If you had your choice, which Big East head-coaching job would you want?
Despite the naysayers out there, the league has plenty of good options. As part of our coaching series this week, I have ranked the coaching jobs in the Big East from best to worst. Here are factors I took into consideration when doing these rankings: location, budget, facilities, long-term growth and program potential.
Keep in mind this is a ranking of the jobs themselves, not the head coaches.
1. USF: Why the Bulls? Location plays a huge role in why I have this job tops in the Big East. USF is in the hands-down best recruiting area of any team in the league. The Bulls have new facilities, pay well (Skip Holtz just got a $2 million a year contract) and are in a state that is crazy about football.
2. Pitt: The Panthers are also in one of the best recruiting areas, being able to mine Pennsylvania and Ohio for talent. They do have a winning tradition and top-notch facilities and a history of turning out first-round NFL picks. Plus, a move to the ACC now means they have a guaranteed tie-in to a major bowl game.
3. Louisville: While the area is not rich in talent, coach Charlie Strong has done an excellent job getting into Florida. The Cardinals have excellent institutional support, good facilities and pay well (Strong is the highest paid of the Big East public school coaches). Though there is no NFL team to compete with, there is another major sport on campus that traditionally draws more attention.
4. Cincinnati: Another huge plus with location, as this is a program that can naturally recruit a talent-rich state. Coach Butch Jones also has done an excellent job building a pipeline into Florida. The recent winning tradition is huge, with two BCS appearances. Financial support isn’t as high as other Big East schools, and Nippert Stadium needs upgrades/expansion.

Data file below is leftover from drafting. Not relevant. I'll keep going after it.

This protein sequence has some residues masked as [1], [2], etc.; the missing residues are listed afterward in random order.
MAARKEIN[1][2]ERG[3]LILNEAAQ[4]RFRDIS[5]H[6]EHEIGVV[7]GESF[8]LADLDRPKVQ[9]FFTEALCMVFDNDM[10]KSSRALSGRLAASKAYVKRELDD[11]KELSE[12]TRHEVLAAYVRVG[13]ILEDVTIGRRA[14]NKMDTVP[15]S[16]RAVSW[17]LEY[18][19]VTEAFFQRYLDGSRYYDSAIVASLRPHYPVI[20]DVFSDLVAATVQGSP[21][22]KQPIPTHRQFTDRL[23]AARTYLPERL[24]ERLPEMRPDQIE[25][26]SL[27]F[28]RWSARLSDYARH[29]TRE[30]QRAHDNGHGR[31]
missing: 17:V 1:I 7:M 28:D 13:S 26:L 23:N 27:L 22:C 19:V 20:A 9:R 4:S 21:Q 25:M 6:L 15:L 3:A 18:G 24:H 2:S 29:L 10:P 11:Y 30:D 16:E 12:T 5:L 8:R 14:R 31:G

5. Rutgers: Recruiting the tri-state area has been big for the Scarlet Knights, especially in big years for New Jersey. Their facilities are nice, and they have won in recent years. But they still have to fight for publicity in an NFL-heavy area, and attendance at home games dipped to No. 5 in the league last season.
6. Syracuse: The Orange also have to look outside New York to try to fill their recruiting base. The facilities are getting a much-needed upgrade, though fan support has been lacking. This is program that has done well historically but fallen into a slump. Hopefully a move to the ACC can jump-start consistent success.
7. UConn: The Huskies are in a tough spot in Connecticut, an area that isn't brimming with top-level recruits. They have to compete against some major players for talent. The facilities are nice, but this has been a program traditionally overshadowed by men's and women's basketball.
8. Temple: The Northeast has been a tougher area to recruit in recent years, and nobody really knows how Temple is going to fare now that it makes its move back into the Big East. Facilities got a huge upgrade but still have a ways to go. Fan support has to get better.